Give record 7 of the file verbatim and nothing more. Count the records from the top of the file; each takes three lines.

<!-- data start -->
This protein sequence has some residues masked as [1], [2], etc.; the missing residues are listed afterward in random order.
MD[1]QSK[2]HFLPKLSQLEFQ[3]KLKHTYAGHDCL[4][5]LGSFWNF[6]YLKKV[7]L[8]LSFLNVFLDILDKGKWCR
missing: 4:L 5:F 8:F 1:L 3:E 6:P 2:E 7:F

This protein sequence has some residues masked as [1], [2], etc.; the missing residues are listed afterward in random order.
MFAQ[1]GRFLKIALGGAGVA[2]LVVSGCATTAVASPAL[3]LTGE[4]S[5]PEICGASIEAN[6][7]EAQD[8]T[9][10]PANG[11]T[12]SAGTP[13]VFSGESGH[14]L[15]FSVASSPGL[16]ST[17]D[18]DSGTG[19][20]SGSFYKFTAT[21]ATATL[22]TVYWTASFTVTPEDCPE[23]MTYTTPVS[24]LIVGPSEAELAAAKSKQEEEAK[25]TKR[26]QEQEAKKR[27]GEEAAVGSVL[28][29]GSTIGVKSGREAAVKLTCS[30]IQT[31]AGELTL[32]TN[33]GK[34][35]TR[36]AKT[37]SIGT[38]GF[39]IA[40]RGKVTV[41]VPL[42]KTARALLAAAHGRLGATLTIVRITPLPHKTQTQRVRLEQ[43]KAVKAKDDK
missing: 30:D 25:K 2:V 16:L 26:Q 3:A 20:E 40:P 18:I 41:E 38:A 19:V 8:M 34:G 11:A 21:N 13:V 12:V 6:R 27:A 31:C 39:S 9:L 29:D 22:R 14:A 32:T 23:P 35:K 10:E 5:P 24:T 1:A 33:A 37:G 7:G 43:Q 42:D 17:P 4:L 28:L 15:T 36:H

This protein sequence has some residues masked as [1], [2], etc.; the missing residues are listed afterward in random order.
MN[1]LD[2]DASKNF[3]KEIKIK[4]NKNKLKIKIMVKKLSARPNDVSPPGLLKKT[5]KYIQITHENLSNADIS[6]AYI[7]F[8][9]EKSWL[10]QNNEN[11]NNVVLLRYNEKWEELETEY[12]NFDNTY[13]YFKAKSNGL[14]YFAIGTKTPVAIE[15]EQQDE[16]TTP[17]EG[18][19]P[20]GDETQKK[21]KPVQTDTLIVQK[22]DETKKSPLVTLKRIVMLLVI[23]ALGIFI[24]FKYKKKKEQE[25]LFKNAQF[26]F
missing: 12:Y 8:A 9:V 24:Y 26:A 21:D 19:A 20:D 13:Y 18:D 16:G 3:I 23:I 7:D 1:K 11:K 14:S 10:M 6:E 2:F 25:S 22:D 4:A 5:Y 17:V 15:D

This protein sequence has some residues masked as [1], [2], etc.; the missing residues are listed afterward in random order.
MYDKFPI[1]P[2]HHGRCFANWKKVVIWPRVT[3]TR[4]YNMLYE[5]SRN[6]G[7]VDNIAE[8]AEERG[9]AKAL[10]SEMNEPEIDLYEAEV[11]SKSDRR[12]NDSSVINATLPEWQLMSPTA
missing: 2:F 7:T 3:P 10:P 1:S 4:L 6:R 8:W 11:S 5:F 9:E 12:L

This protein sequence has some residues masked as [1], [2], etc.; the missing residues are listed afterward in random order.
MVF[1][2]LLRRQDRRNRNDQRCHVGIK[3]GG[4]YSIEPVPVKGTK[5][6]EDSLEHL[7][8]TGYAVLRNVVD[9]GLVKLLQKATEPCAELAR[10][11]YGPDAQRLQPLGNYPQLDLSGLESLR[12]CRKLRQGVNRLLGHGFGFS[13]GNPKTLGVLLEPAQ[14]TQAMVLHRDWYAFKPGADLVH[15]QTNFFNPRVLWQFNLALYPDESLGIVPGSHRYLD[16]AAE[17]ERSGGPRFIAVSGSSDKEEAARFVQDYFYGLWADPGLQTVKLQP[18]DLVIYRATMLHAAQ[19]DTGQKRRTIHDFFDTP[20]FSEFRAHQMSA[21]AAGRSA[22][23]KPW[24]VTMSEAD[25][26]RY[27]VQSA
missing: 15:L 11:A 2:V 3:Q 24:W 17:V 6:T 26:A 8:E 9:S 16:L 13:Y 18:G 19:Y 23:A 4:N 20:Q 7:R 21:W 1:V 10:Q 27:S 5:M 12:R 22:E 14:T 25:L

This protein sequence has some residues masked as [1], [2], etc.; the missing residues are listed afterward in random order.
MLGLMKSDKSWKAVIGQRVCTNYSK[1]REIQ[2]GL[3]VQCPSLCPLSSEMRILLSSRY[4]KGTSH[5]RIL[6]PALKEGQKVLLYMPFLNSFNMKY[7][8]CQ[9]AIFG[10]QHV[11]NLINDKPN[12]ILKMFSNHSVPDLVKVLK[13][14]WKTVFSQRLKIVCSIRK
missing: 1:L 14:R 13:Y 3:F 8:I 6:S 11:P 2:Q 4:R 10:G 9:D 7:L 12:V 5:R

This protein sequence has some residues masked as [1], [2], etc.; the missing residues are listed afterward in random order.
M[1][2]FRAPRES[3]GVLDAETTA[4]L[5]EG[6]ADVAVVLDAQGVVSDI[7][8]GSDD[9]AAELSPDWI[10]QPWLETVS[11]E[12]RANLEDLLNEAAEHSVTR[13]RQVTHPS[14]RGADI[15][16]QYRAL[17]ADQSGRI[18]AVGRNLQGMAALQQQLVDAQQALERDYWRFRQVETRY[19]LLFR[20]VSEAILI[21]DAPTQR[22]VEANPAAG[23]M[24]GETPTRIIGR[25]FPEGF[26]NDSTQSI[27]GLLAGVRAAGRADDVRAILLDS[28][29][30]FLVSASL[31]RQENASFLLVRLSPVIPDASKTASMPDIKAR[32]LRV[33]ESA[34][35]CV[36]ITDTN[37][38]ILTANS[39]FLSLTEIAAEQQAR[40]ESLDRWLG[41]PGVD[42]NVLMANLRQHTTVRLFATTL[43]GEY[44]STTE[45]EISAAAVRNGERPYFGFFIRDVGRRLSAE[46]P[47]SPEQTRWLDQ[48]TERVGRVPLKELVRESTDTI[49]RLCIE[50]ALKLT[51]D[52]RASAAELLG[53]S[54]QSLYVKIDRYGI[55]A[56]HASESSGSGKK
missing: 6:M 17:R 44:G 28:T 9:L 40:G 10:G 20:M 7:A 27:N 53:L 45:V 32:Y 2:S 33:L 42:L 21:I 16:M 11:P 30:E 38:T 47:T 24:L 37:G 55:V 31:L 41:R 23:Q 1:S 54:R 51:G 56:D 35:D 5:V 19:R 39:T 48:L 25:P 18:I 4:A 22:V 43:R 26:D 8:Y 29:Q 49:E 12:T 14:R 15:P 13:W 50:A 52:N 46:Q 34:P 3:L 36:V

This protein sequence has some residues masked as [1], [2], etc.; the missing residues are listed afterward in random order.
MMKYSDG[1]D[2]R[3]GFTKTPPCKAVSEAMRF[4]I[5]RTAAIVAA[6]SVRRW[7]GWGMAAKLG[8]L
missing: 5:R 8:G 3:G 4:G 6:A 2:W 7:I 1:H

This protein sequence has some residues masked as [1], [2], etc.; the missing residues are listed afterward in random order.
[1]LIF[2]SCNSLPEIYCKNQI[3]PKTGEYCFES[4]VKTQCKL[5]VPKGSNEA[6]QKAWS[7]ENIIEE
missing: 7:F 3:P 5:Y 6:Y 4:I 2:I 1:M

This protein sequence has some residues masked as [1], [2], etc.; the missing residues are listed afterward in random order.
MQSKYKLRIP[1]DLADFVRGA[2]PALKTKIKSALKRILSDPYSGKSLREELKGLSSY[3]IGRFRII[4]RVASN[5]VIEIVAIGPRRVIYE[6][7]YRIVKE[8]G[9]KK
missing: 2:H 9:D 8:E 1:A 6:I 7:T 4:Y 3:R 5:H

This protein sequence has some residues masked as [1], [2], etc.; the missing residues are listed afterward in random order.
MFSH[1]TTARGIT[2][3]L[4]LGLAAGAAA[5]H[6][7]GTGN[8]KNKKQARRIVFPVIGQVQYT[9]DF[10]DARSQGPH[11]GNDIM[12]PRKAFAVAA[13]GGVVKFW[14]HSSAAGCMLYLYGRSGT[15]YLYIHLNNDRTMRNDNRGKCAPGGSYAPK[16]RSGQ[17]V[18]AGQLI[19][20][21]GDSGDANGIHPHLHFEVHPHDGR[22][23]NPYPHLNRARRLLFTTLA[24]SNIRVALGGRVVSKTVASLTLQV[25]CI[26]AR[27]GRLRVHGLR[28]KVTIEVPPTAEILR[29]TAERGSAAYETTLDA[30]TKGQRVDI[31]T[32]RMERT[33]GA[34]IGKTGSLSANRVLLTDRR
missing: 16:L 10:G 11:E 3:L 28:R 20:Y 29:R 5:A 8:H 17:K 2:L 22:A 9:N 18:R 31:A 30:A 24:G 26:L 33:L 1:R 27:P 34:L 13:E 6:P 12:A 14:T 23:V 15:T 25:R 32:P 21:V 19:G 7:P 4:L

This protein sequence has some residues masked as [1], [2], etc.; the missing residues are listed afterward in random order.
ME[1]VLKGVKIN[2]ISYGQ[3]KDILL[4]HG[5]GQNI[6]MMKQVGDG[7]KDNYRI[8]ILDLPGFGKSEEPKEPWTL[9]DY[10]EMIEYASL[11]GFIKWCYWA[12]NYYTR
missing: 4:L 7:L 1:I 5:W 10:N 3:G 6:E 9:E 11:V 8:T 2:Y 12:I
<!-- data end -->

This protein sequence has some residues masked as [1], [2], etc.; the missing residues are listed afterward in random order.
M[1][2]FRAPRES[3]GVLDAETTA[4]L[5]EG[6]ADVAVVLDAQGVVSDI[7][8]GSDD[9]AAELSPDWI[10]QPWLETVS[11]E[12]RANLEDLLNEAAEHSVTR[13]RQVTHPS[14]RGADI[15][16]QYRAL[17]ADQSGRI[18]AVGRNLQGMAALQQQLVDAQQALERDYWRFRQVETRY[19]LLFR[20]VSEAILI[21]DAPTQR[22]VEANPAAG[23]M[24]GETPTRIIGR[25]FPEGF[26]NDSTQSI[27]GLLAGVRAAGRADDVRAILLDS[28][29][30]FLVSASL[31]RQENASFLLVRLSPVIPDASKTASMPDIKAR[32]LRV[33]ESA[34][35]CV[36]ITDTN[37][38]ILTANS[39]FLSLTEIAAEQQAR[40]ESLDRWLG[41]PGVD[42]NVLMANLRQHTTVRLFATTL[43]GEY[44]STTE[45]EISAAAVRNGERPYFGFFIRDVGRRLSAE[46]P[47]SPEQTRWLDQ[48]TERVGRVPLKELVRESTDTI[49]RLCIE[50]ALKLT[51]D[52]RASAAELLG[53]S[54]QSLYVKIDRYGI[55]A[56]HASESSGSGKK
missing: 6:M 17:R 44:G 28:T 9:L 40:G 10:G 20:M 7:A 27:N 53:L 45:V 32:Y 2:S 33:L 42:L 21:I 16:M 11:P 30:E 38:T 47:T 24:L 37:G 55:V 31:L 41:R 23:Q 1:S 54:R 51:G 56:D 35:D 5:V 19:R 39:T 48:L 25:P 18:I 4:A 22:V 43:R 26:D 8:Y 29:Q 49:E 12:T 14:R 15:P 13:W 50:A 52:N 46:Q 34:P 3:L 36:V